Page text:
Philippine Military Has Retaken Total Area of Marawi City

May 27, 2017
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Gen. Eduardo Año said although the troops have the upper hand, it is proving difficult for them to engage in urban warfare as the militants have taken tactical positions in almost every house in the city.AP/Bullit Marquez, file

ILIGAN CITY, Philippines – As the fighting between government forces and gunmen of the Islamic State-inspired Maute group entered its fifth day, Armed Forces of the Philippines (AFP) chief Gen. Eduardo Año predicted the military operation will take about a week as soldiers go house to house to clear Marawi City of militants.

Año said although the troops have the upper hand, it is proving difficult for them to engage in urban warfare as the militants have taken tactical positions in almost every house in the city.

“We are in total control of the whole area but it’s not cleared due to the urban terrain,” Año told reporters on the sidelines of President Duterte’s visit to the Army’s 2nd Mechanized Battalion headquarters late Friday.

Año, however, vowed to crush the militants and end the siege.

“We will make this their cemetery,” he said. “We have to finish this.”

Troops often encounter sniper fire as they advance slowly to clear the city of rebels.

“We have to clear one step at a time, house to house, block by block,” Año said.

Año pointed out the troops are used to fighting in the jungle but not in close combat encounters with gunmen in an urban setting.

“Here (Marawi) all it takes is for an armed person to position himself inside a building (as a sniper)… it would take time before it could be cleared,” he said.

Año said they have to send in more troops to help in the clearing operations. “We have enough troops but we need additional reinforcement to speed up our clearing,” he said.

AFP spokesman Brig. Gen. Restituto Padilla said government forces are working to “clear the city of all remnants of this group.”

Padilla said some civilians refused to evacuate because they want to guard their homes, which is slowing down the government operations.

“But that’s fine as long as civilians are not hurt,” he said.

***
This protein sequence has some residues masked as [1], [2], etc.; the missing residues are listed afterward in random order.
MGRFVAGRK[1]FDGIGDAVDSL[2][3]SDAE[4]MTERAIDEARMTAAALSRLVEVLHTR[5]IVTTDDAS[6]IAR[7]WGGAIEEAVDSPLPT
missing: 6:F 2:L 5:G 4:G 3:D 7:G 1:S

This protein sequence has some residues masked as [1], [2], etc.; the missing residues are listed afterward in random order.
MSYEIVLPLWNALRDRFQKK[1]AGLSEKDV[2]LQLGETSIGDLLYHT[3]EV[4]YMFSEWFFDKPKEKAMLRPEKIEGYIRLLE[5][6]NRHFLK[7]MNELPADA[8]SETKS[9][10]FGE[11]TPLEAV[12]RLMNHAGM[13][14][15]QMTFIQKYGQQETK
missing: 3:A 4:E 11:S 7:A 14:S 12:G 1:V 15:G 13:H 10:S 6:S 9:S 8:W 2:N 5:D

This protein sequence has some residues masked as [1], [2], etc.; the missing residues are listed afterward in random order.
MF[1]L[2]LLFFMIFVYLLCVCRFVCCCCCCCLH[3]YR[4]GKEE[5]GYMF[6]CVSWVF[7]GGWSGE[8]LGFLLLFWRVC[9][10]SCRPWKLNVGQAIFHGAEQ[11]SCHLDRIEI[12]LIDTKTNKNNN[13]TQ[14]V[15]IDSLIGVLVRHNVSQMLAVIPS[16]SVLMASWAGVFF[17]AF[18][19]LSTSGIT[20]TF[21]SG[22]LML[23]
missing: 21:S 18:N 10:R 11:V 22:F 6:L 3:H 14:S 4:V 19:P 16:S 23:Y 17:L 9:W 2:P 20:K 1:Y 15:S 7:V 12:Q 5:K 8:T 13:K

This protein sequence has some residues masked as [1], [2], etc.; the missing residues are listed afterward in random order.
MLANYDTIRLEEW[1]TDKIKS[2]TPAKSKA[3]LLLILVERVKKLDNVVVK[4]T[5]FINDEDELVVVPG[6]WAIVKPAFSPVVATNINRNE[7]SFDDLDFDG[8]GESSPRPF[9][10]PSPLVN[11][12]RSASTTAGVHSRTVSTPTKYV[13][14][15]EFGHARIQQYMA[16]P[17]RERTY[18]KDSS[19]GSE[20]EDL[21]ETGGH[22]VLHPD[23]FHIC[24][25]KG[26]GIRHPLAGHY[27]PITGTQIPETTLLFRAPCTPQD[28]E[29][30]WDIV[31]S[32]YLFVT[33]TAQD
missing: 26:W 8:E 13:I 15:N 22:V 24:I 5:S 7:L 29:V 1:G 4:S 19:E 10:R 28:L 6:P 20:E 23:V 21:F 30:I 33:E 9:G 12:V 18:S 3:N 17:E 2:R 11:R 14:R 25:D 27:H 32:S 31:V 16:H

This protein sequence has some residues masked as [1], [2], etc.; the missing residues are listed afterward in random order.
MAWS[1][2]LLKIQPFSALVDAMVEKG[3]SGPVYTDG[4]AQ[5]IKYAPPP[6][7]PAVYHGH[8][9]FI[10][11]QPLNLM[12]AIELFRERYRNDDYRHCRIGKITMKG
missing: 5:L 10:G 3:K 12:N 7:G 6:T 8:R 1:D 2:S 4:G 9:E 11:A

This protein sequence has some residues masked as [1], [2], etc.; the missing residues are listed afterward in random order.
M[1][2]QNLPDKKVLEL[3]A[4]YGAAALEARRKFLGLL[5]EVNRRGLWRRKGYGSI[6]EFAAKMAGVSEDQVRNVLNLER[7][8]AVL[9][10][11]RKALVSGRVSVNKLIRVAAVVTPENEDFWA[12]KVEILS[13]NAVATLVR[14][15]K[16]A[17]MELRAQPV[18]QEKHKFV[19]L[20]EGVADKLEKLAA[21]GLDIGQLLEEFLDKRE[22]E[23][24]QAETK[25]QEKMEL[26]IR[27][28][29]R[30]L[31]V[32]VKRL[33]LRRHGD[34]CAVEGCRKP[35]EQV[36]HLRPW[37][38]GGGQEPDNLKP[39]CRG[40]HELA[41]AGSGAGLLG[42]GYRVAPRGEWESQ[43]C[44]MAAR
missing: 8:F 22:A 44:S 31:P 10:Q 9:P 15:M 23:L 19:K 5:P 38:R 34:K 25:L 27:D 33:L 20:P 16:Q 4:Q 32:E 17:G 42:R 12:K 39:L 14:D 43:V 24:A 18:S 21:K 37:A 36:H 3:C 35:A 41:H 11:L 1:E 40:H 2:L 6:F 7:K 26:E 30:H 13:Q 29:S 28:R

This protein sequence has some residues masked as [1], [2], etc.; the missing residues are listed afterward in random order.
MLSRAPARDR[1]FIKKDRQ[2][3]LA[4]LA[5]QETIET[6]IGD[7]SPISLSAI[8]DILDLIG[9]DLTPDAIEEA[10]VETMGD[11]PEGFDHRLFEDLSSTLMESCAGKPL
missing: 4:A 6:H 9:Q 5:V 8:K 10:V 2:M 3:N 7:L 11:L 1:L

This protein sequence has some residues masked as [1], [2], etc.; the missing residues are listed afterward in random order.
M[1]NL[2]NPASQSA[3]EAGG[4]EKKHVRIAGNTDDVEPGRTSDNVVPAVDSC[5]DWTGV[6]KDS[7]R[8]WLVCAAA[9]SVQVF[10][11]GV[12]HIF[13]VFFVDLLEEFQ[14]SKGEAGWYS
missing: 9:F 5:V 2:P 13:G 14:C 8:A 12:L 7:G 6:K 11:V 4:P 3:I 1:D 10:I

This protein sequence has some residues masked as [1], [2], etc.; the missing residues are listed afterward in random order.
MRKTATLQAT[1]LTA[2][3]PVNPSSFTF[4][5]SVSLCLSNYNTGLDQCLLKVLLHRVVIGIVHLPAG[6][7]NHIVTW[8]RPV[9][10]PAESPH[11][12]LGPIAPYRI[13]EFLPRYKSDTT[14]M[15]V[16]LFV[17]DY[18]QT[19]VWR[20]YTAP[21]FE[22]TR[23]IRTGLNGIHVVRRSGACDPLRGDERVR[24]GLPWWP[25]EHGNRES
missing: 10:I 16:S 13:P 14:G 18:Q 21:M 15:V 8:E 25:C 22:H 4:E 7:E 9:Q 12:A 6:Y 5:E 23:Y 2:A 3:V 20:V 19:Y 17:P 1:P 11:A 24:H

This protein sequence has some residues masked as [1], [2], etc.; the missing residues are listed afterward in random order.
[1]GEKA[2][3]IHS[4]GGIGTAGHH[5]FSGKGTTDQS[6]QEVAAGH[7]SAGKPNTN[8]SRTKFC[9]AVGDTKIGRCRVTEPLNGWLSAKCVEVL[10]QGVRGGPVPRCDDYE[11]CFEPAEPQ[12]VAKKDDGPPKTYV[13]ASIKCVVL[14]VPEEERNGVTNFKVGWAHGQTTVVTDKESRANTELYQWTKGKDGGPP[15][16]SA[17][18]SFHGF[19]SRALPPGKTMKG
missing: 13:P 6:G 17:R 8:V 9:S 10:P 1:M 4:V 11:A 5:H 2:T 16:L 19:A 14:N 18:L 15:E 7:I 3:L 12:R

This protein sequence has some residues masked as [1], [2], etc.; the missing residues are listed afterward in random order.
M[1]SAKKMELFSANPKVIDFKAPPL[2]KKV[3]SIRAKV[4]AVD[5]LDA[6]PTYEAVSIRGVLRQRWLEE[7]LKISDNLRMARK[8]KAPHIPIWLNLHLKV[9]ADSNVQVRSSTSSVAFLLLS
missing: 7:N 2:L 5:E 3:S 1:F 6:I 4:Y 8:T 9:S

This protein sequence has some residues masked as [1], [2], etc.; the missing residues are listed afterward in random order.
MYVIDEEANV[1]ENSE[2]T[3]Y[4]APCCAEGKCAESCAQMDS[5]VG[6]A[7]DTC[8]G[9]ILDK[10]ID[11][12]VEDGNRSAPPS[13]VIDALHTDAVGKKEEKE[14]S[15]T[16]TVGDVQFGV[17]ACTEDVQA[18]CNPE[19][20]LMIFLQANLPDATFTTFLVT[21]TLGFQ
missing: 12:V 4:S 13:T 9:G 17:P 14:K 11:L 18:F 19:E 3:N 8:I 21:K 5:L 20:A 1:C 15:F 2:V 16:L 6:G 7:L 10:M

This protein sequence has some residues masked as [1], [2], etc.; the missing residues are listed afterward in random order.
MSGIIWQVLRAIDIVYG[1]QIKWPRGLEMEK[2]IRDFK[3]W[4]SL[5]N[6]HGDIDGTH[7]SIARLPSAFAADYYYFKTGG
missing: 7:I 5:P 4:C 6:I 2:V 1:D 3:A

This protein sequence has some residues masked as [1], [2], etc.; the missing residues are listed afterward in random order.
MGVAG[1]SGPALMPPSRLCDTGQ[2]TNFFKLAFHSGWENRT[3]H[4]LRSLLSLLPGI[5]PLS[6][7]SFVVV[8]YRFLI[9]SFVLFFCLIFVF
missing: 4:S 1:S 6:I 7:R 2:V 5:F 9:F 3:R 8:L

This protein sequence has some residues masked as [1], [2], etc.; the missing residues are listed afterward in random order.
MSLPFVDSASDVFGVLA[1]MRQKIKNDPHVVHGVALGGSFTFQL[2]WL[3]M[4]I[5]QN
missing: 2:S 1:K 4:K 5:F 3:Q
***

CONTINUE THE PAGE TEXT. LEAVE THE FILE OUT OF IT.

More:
On Friday, Duterte ordered the military to crush the militants, warning that the country is at a grave risk of  “contamination” by the Islamic State (IS) group.

At least 44 people have died in the fighting, including 31 militants and 11 soldiers, officials said. It was not immediately clear whether civilians were among the dead.

The violence has forced thousands of people to flee and raised fears of growing extremism.

Duterte told the troops here that he had long feared that “contamination by ISIS” loomed in the country’s future, using the acronym for the Islamic State group. “You can say that ISIS is here already,” he said.

He gave the troops a free hand to wrest control of Marawi. “You can arrest any person, search any house without warrant,” Duterte said.

The city of Marawi, home to some 200,000 people, has been under siege by IS-linked militants since a failed raid Tuesday night on the suspected hideout of Isnilon Hapilon, the leader of the notorious Abu Sayyaf group.

Hapilon got away and fighters loyal to him took over parts of the city, burning buildings and seizing about a dozen hostages, including a priest. Their condition is unknown.

Hapilon is still hiding out in the city under the protection of gunmen who are desperately trying to find a way to “extricate” him, Año said.

“Right now, he is still inside (the city). We cannot just pinpoint the particular spot,” he said.

Año said Hapilon suffered a stroke after a government airstrike wounded him in January.

Año also said foreign fighters were believed to be among the militants still holding out in the city.

“We suspect that but we’re still validating,” he said. – With Jaime Laude, Evelyn Macairan, John Unson, Lino dela Cruz, Christina Mendez, AP

http://www.philstar.com/headlines/2017/05/28/1704348/afp-control-marawi-city-…